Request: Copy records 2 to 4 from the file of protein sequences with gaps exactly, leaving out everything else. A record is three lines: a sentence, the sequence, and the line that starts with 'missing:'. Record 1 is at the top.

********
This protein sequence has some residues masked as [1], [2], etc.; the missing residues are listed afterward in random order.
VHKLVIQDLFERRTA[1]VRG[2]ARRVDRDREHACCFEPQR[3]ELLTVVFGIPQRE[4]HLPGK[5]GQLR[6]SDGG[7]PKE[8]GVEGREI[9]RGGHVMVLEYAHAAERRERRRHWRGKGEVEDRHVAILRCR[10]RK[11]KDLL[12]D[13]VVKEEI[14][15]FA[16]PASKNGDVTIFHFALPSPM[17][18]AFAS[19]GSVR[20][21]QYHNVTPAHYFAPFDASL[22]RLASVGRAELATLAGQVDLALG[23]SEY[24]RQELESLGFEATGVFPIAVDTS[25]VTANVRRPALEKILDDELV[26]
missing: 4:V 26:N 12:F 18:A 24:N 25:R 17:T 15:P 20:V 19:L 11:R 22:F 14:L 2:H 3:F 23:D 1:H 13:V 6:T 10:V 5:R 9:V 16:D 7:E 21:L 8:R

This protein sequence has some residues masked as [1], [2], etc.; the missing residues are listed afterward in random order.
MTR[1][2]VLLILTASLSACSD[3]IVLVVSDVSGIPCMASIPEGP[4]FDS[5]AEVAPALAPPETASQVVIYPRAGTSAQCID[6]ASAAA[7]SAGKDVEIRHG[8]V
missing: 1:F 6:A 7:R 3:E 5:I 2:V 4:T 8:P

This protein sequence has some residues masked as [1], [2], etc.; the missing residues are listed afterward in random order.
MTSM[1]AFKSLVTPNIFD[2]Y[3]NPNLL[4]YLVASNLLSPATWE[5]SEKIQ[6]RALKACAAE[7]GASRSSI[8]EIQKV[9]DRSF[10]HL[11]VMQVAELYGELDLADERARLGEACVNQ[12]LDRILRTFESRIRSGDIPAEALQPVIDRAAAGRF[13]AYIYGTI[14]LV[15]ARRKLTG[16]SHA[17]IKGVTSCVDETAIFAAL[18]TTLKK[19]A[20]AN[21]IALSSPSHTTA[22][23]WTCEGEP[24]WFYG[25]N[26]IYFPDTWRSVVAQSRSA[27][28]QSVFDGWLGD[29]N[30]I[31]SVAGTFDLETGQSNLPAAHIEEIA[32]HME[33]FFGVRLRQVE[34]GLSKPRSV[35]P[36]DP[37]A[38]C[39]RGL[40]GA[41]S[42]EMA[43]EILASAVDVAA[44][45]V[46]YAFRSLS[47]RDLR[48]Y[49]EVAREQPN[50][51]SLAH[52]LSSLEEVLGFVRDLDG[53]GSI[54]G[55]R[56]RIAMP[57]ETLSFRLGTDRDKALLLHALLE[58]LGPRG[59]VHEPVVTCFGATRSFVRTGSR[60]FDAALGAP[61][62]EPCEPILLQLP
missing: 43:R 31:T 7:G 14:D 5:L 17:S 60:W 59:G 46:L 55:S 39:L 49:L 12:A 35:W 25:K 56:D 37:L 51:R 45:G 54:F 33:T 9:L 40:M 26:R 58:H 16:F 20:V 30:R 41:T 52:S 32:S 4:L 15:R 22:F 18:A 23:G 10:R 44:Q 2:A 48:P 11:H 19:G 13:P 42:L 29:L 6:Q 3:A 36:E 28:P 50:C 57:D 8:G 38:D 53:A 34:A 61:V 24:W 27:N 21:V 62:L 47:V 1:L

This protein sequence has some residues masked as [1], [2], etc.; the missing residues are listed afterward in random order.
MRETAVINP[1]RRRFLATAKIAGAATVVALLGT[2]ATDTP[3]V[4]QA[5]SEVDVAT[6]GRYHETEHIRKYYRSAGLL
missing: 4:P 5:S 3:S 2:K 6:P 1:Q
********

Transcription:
This protein sequence has some residues masked as [1], [2], etc.; the missing residues are listed afterward in random order.
MTR[1][2]VLLILTASLSACSD[3]IVLVVSDVSGIPCMASIPEGP[4]FDS[5]AEVAPALAPPETASQVVIYPRAGTSAQCID[6]ASAAA[7]SAGKDVEIRHG[8]V
missing: 1:F 6:A 7:R 3:E 5:I 2:V 4:T 8:P

This protein sequence has some residues masked as [1], [2], etc.; the missing residues are listed afterward in random order.
MTSM[1]AFKSLVTPNIFD[2]Y[3]NPNLL[4]YLVASNLLSPATWE[5]SEKIQ[6]RALKACAAE[7]GASRSSI[8]EIQKV[9]DRSF[10]HL[11]VMQVAELYGELDLADERARLGEACVNQ[12]LDRILRTFESRIRSGDIPAEALQPVIDRAAAGRF[13]AYIYGTI[14]LV[15]ARRKLTG[16]SHA[17]IKGVTSCVDETAIFAAL[18]TTLKK[19]A[20]AN[21]IALSSPSHTTA[22][23]WTCEGEP[24]WFYG[25]N[26]IYFPDTWRSVVAQSRSA[27][28]QSVFDGWLGD[29]N[30]I[31]SVAGTFDLETGQSNLPAAHIEEIA[32]HME[33]FFGVRLRQVE[34]GLSKPRSV[35]P[36]DP[37]A[38]C[39]RGL[40]GA[41]S[42]EMA[43]EILASAVDVAA[44][45]V[46]YAFRSLS[47]RDLR[48]Y[49]EVAREQPN[50][51]SLAH[52]LSSLEEVLGFVRDLDG[53]GSI[54]G[55]R[56]RIAMP[57]ETLSFRLGTDRDKALLLHALLE[58]LGPRG[59]VHEPVVTCFGATRSFVRTGSR[60]FDAALGAP[61][62]EPCEPILLQLP
missing: 43:R 31:T 7:G 14:D 5:L 17:S 60:W 59:G 46:L 55:S 39:L 49:L 12:A 35:W 25:K 56:D 37:L 51:R 45:G 54:F 33:T 9:L 40:M 26:R 58:H 16:F 20:V 30:R 41:T 52:S 32:S 4:L 15:R 22:F 18:A 23:G 10:R 44:Q 2:A 48:P 11:H 19:G 13:P 42:L 29:L 6:Q 3:A 36:E 28:P 50:C 57:D 8:G 38:D 53:A 34:A 61:V 24:W 27:N 21:V 62:L 47:V 1:L

This protein sequence has some residues masked as [1], [2], etc.; the missing residues are listed afterward in random order.
MRETAVINP[1]RRRFLATAKIAGAATVVALLGT[2]ATDTP[3]V[4]QA[5]SEVDVAT[6]GRYHETEHIRKYYRSAGLL
missing: 4:P 5:S 3:S 2:K 6:P 1:Q